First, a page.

Paediatrics or in a new born child, checking of jugular venous pressure. Definition, causes, abnormalities and difference between jugular and carotid pulse. We have discussed total of five topics :
- Definition ofJVP
- Characteristics of JVP
- Causes of elevated JVP
- Abnormalities of JVP
- Difference between carotid and jugular venous pulse
I. Jugular venous pressure :
The jugular venous pressure (JVP, also known as jugular venous pulse) is the pressure over the venous system that is indirectly measured by visualising the internal jugular vein. It can help distinguish between different types of heart and lung illness.
Underneath the sternomastoid muscle is the internal jugular vein.
II. Characteristics of Jugular venous pressure :
- Tends to vary with posture
- Keeps varying with respiration
- Hepatojugular reflex causes a temporary rise in volume and height
- Presents with double waveform
- Pressure at the waveform’s base obliterates it
III. Causes of elevated Jugular venous pressure :
There are several causes of increasing JVP, and they are :
- Pulmonary embolism
- Cardiac tamponade
- Tricuspid valve disease
- Superior vena cava obstruction
- Congestive heart failure
- Cor pulmonale
- Iatrogenic fluid overload like in surgical and renal patient
- Constrictive pericarditis
- Hypertrophic/restrictive cardiomyopathy
IV. Abnormalities of Jugular venous pressure :
We have discussed total of nine abnormalities of JVP, and they are described below :
1. Heart failure :
Heart failure, sometimes called congestive heart failure, happens when your heart muscle fails to pump blood as efficiently as it should. Certain disorders, such as restricted arteries in the heart (coronary artery disease) or high blood pressure, gradually weaken or stiffen your heart, making it difficult to fill and pump blood properly.
- There will be elevation of JVP
- And the sustained abdominojugular reflux > 10 seconds
2. Complete heart block :
When an electrical signal cannot travel normally from the atria, the heart’s upper chambers, to the ventricles, or lower chambers, complete heart block develops. Complete heart block can occur if the atrioventricular (AV) node is injured during surgery. Complete heart block can occur without surgery in some cases.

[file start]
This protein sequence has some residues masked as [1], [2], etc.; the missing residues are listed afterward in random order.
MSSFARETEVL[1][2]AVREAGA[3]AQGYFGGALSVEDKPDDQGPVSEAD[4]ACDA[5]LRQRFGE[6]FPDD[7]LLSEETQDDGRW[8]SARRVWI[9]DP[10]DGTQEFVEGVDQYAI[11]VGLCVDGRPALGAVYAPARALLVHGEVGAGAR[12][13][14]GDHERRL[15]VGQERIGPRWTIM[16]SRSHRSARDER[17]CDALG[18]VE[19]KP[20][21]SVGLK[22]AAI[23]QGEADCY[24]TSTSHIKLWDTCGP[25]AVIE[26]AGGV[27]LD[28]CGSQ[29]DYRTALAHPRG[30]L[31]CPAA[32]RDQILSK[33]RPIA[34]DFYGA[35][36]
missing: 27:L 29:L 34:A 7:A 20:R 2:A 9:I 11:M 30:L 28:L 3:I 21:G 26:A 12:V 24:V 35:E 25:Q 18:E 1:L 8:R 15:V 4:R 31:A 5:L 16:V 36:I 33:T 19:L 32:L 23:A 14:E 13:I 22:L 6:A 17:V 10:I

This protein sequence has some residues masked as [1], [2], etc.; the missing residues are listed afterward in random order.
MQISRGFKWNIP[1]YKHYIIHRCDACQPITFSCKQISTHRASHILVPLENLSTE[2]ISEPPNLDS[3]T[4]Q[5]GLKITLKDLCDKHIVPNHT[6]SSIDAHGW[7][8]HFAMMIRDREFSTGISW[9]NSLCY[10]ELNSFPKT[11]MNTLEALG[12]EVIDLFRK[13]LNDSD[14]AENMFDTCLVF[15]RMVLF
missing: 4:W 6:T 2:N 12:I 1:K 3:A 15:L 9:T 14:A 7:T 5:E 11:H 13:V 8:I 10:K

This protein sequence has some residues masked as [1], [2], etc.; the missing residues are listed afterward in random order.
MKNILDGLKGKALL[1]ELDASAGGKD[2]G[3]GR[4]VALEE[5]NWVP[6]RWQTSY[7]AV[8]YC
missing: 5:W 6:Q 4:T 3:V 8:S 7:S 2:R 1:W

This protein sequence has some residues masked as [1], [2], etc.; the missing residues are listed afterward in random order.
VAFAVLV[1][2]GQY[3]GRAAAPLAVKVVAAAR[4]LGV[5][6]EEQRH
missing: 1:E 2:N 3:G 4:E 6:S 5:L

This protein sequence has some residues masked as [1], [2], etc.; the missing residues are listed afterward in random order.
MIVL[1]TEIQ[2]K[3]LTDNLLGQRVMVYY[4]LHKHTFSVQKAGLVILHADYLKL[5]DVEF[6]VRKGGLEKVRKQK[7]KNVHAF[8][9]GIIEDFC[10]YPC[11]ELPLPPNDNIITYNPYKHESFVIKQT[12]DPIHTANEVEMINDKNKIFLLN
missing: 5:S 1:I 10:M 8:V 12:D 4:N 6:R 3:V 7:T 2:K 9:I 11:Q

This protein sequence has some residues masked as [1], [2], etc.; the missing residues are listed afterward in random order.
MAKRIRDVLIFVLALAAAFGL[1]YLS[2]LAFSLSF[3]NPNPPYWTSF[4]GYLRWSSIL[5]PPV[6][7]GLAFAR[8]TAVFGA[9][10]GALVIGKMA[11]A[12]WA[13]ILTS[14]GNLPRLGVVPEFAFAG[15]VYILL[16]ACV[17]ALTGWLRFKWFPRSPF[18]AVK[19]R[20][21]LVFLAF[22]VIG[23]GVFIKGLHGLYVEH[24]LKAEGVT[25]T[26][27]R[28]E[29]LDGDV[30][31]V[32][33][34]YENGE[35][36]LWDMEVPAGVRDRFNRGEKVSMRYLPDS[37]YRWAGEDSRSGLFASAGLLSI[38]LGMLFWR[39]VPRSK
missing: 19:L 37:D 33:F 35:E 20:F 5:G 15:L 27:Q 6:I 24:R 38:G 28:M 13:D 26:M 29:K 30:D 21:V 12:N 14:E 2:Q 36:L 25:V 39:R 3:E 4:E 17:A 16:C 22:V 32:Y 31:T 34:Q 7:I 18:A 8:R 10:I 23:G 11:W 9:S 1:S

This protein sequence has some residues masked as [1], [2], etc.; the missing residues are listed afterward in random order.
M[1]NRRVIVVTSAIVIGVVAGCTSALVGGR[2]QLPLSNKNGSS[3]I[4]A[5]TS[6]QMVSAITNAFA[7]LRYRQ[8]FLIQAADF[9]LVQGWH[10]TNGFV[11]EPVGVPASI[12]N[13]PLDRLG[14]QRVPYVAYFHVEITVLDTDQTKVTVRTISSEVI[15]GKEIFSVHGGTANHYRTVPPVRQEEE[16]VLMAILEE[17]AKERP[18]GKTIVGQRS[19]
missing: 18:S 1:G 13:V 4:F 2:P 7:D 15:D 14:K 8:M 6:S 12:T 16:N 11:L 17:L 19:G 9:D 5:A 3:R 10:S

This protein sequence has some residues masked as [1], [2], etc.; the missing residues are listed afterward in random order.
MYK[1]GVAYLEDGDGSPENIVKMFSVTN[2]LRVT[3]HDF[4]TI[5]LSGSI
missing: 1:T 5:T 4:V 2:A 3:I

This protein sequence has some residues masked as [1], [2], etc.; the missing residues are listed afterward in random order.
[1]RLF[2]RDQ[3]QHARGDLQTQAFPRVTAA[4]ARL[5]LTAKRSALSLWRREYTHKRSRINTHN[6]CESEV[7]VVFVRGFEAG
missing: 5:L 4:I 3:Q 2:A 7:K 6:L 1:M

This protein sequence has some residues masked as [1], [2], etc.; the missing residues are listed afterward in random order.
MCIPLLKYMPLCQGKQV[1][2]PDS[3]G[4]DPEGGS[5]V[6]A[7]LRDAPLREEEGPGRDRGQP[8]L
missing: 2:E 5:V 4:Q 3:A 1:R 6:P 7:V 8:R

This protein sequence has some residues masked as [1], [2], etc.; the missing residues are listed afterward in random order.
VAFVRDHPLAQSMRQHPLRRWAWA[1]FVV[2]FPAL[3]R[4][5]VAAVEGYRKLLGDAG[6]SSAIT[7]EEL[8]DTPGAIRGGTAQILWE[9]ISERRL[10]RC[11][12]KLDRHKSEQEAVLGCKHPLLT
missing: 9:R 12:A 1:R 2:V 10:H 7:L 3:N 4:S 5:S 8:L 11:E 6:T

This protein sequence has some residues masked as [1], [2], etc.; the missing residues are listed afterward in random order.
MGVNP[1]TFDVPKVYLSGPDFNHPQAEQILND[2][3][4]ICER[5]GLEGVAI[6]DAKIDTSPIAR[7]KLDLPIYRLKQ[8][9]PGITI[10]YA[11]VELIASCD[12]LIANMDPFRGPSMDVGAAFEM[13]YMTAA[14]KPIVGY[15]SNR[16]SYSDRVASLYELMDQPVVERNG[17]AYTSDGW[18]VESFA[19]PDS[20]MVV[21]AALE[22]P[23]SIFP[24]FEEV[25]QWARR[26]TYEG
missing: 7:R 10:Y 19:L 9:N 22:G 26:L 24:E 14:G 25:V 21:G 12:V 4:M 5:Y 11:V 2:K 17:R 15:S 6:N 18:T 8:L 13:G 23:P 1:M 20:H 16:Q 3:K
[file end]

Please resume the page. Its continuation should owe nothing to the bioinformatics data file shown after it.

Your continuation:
- The waves looks like ‘Cannon’
3. Tricuspid stenosis :
Tricuspid valve stenosis, also called tricuspid stenosis, is a narrowing of the tricuspid valve of the heart. The tricuspid valve is located between the right atrium (upper chamber of the heart) and the right ventricle (lower chamber of the heart), and it prevents blood flow from the right ventricle from returning into the right atrium.
- Giant ‘a’ waves
4. Tricuspid regurgitation :
The valve between the two right heart chambers (right ventricle and right atrium) does not seal properly in tricuspid valve regurgitation. The faulty valve permits blood to flow back into the upper right chamber of your heart (right atrium).
- Giant ‘v’ waves
5. Pericardial effusion :
A pericardial effusion is a collection of excess fluid surrounding the heart. If there is too much fluid in the body, it can put strain on the heart. It may be unable to pump normally as a result of this. The pericardium is a fibrous sac that surrounds the heart. There are two thin layers to this sac.
- Elevation of JVP
- Prominent ‘y’ descent
6. Superior vena cava obstruction :
A constriction or blockage of the superior vena cava (SVC), the body’s second biggest vein, is known as SVC obstruction. The superior vena cava is a vein that transports blood from the upper body to the heart.
- Elevation of JVP
- Sustained abdominojugular reflux > 10 seconds
7. Atrial fibrillation :
When the two top chambers of your heart receive chaotic electrical signals, atrial fibrillation occurs, resulting in an irregular and often fast heart rate. As a result, the heart beats quickly and irregularly. In atrial fibrillation, the heart rate can range from 100 to 175 beats per minute.
- There may be absent of ‘a’ waves
8. Pericardial constriction :
The pericardium is inflamed for a long time, or chronically, in constrictive pericarditis. The heart is surrounded by a sac-like membrane called the pericardium. Scarring, thickening, and muscular tightening, or contracture, are all symptoms of inflammation in this area of the heart.
- Elevation of JVP
- Kussmaul’s sign
9. Pulmonary embolism :
A pulmonary embolism is a blockage in one of your lungs’ pulmonary arteries. Blood clots from deep veins in the legs or, in rare situations, veins in other parts of the body, migrate to the lungs and cause pulmonary embolism (deep vein thrombosis)
- Elevation of JVP
V. Difference between carotid and jugular pulsation :
|Topic||Carotid pulsation||Jugular venous pulsation|
|1. Movement types||1. Rapid outward movement||1. Rapid inward movement|
|2. Palpation||2. This is palpable||2. This is not palpable|
|3. Respiratory dependency||3. Does not depend on respiration||3. Pulsation height changes with respiration.|
|4. Abdominal pressure||4. Depends upon abdominal pressure||4. Rises with abdominal pressure|
|5. Position dependency||5. Does not depends upon the position |
|5. This keeps carrying with with position|
|6. Peaks count||6. Occurrence of one peak per heart beat.||6. Occurrence of two peaks per heart beat|
in sinus rhythm.
|7. Pressure effect||7. Pulsation remains unaffected by |
pressure at the root of the neck.
|7. Pulsations starts to diminish by pressure|
at the root of the neck.